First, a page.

Blackpaint 124


National Gallery

As well as visiting the Kobke (see last blog), also had a general look around the gallery.  I was with one of those friends who take a perverse pleasure in acting like Philistines; “What’s good about this one, then?  Why is that a great picture?” and so on.  I went on , not very convincingly, about structure and composition and movement and surface and was very soon boring myself and feeling a bit sick.  As always, when this sort of interrogation happens, I found myself agreeing with him; yes, it’s not a very good Rubens, yes the head is too big and looks stuck on (Titian, the Flight into Egypt) – and so on.  The Vendramin family portrait looks as if apprentices did the children;  King Charles’ horse in the Van Dyck is definitely wrong (neck too thick, head too small).  As for the Van Gogh sunflowers… no, stop – a bridge too far.  Although, actually, I was never a big fan of the sunflowers; one of those blind spots, I suppose.

Tate Modern

Nice, quiet little anteroom to the Pollock/Kline/Jorn gallery with sculptures by Victor Pasmore, Mary Martin and somebody Biedermayer.  They were highly coloured little shelves and geometric protrusions in wood, plastic or metal, mounted on a flat board.  Similar stuff in Tate Britain by Pasmore and Ben Nicolson.  In the same, or next room, work by Helio Oiticica – the work that Serota said he would have to save in the event of a fire, because it’s so rare.  It consists of squares and oblongs drawn or painted on brown cardboard sheets; the blurb compares them to Mondrians – except that each of these are the same colour and they are set at very small angles, as if jostling each other across the board.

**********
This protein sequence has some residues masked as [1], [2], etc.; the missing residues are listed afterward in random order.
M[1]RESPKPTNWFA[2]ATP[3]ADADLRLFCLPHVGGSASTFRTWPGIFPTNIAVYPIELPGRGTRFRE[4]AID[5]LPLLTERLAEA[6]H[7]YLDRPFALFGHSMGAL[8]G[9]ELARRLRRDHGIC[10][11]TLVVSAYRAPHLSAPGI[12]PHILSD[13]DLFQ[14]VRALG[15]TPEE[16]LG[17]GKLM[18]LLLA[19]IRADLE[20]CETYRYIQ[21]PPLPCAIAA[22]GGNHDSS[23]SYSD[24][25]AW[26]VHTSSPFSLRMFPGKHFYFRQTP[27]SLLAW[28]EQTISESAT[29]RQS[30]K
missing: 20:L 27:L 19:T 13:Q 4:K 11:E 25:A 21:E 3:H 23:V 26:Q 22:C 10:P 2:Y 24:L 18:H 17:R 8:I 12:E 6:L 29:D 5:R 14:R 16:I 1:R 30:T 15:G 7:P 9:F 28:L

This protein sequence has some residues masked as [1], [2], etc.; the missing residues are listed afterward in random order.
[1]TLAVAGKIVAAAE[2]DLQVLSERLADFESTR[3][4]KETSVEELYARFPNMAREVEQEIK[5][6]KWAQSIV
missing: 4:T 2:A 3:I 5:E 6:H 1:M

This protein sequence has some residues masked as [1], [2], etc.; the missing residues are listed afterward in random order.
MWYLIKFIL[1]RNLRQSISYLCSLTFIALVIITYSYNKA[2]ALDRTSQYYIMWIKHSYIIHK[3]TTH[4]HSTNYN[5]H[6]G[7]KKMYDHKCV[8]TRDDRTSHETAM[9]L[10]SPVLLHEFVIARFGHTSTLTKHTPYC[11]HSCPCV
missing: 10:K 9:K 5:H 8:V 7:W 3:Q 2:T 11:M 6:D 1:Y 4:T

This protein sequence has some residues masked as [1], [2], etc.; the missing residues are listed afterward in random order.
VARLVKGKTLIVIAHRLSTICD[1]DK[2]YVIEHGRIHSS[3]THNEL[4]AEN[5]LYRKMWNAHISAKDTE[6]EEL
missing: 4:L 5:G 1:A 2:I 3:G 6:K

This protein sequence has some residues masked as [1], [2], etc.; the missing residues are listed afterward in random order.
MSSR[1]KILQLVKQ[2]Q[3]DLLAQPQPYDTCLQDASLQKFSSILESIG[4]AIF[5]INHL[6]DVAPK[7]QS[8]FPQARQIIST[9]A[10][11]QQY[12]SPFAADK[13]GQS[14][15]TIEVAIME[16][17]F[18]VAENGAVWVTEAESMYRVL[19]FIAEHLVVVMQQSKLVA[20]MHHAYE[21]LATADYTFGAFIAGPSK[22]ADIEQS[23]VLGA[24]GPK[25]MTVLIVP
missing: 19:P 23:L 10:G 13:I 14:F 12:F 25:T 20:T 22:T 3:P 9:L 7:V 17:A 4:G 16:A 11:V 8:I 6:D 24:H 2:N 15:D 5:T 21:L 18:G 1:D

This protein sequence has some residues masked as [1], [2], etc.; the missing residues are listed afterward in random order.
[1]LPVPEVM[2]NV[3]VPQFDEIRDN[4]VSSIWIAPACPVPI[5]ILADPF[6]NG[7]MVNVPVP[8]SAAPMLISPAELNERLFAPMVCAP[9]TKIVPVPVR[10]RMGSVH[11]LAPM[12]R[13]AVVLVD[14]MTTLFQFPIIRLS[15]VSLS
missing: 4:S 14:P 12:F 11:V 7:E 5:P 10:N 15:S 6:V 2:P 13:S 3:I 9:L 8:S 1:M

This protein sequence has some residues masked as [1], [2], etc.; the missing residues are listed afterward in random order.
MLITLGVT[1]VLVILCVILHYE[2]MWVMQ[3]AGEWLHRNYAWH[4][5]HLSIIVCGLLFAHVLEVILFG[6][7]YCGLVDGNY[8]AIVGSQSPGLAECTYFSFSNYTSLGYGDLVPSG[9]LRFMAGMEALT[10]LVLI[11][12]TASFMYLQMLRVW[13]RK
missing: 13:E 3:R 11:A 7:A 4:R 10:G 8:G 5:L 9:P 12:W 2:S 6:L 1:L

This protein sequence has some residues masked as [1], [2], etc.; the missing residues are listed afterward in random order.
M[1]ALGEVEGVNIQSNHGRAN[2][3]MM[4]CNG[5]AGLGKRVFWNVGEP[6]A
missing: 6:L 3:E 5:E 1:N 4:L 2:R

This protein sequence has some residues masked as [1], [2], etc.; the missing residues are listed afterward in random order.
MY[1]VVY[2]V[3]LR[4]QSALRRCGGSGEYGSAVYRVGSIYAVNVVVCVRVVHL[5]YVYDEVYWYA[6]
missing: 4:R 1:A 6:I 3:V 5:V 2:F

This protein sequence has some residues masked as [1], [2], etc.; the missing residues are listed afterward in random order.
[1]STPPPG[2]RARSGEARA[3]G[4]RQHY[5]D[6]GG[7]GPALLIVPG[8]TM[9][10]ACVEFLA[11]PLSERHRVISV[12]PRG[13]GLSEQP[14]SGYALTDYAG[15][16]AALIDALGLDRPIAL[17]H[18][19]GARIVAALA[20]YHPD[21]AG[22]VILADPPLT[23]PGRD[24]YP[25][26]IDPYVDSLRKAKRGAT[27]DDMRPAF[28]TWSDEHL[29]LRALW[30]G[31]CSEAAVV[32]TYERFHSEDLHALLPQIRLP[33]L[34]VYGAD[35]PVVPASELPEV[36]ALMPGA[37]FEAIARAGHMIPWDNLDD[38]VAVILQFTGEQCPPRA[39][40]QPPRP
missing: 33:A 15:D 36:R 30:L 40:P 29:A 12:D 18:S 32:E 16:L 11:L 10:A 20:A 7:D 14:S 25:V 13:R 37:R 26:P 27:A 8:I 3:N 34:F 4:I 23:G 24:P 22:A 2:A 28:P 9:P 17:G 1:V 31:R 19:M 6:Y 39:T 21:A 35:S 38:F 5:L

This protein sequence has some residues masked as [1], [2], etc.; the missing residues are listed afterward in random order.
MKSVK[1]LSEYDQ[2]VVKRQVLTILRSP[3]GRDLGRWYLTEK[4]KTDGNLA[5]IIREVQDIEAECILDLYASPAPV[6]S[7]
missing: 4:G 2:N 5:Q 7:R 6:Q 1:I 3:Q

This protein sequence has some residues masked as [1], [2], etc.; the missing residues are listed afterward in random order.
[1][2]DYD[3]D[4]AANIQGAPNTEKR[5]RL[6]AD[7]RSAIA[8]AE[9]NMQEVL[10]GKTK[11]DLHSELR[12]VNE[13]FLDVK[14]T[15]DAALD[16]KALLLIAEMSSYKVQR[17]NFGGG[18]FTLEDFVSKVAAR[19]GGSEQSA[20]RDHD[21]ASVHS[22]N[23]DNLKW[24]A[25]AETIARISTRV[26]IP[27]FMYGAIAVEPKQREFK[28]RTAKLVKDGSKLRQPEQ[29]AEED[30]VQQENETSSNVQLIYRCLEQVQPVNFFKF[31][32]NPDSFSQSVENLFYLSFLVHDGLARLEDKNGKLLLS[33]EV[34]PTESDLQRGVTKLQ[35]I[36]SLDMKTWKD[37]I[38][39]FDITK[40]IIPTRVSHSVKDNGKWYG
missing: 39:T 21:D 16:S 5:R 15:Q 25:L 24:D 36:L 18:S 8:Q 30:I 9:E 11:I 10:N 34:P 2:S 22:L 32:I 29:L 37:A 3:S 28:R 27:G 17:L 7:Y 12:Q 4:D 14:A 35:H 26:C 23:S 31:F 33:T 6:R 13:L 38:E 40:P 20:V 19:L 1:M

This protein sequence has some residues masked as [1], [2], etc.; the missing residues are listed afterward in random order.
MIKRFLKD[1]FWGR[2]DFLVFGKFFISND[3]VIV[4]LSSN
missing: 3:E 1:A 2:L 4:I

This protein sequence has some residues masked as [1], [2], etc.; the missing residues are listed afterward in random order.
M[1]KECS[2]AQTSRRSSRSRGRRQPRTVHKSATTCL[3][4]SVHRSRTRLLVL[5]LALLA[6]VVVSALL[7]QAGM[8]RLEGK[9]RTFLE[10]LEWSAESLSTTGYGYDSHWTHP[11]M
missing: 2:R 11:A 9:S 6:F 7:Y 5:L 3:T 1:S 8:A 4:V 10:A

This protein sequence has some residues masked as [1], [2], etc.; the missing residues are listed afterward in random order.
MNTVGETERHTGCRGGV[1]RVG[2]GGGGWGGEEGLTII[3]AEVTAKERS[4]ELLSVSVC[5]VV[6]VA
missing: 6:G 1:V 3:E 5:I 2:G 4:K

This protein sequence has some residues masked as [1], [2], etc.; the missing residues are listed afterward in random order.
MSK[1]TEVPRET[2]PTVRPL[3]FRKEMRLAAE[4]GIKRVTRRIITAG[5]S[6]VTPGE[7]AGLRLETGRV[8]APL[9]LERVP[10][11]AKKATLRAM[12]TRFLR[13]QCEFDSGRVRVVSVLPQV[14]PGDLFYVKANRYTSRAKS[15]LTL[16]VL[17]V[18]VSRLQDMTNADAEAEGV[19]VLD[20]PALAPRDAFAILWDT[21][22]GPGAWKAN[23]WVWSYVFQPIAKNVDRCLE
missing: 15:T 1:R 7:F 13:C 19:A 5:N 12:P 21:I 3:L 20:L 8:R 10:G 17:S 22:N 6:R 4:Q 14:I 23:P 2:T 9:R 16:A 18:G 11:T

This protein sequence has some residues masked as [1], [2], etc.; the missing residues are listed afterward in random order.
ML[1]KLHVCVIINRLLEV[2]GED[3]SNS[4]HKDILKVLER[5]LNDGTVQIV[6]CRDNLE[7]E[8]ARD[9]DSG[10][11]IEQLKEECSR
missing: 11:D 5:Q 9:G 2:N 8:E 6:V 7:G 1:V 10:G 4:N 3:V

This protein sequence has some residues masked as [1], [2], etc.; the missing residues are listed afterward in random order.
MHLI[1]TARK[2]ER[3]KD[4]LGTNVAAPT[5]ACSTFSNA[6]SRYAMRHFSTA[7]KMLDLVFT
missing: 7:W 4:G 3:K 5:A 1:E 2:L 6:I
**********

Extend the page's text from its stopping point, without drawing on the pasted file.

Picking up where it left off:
There was some other Brazilian and Venezuelan work with it, surprisingly minimal and colourless – I suppose I expected stuff that was more lush, colourful, vivid; Franz Ackermann, say.

The Kiefer palm tree has gone and in its place, huge, hanging, red and orange sisal sculptures, like a great, soft Marsyas.  Done in the 60s by Magdalena Abakanowicz, a Polish sculptor (sorry, one of the world’s leading woman artists), she  calls them  “Abakans”.  I thought that these soft sculptures might disprove my Polish thesis (see Blackpaint 20 and 21 ), that critics tend to analyse all works by Polish artists in terms of references to Auschwitz, WW2 and/or the post-war Communist period – but I was wrong.  From various sites, I found that her work is “emotive”, “disturbing”, about “lasting anxiety”, about “the missing”, the “crowd” and the individual’s struggle – it “reflects the emotional heritage of her political environment”.  Not Auschwitz then, but not far off.

Parrot, by Blackpaint.

Listening to If IGet Lucky by Arthur Big Boy Crudup.

“If I get lucky mama. with my trainfare home (*2)

I’m goin’ back to Mississippi now, mama, where I belong”.

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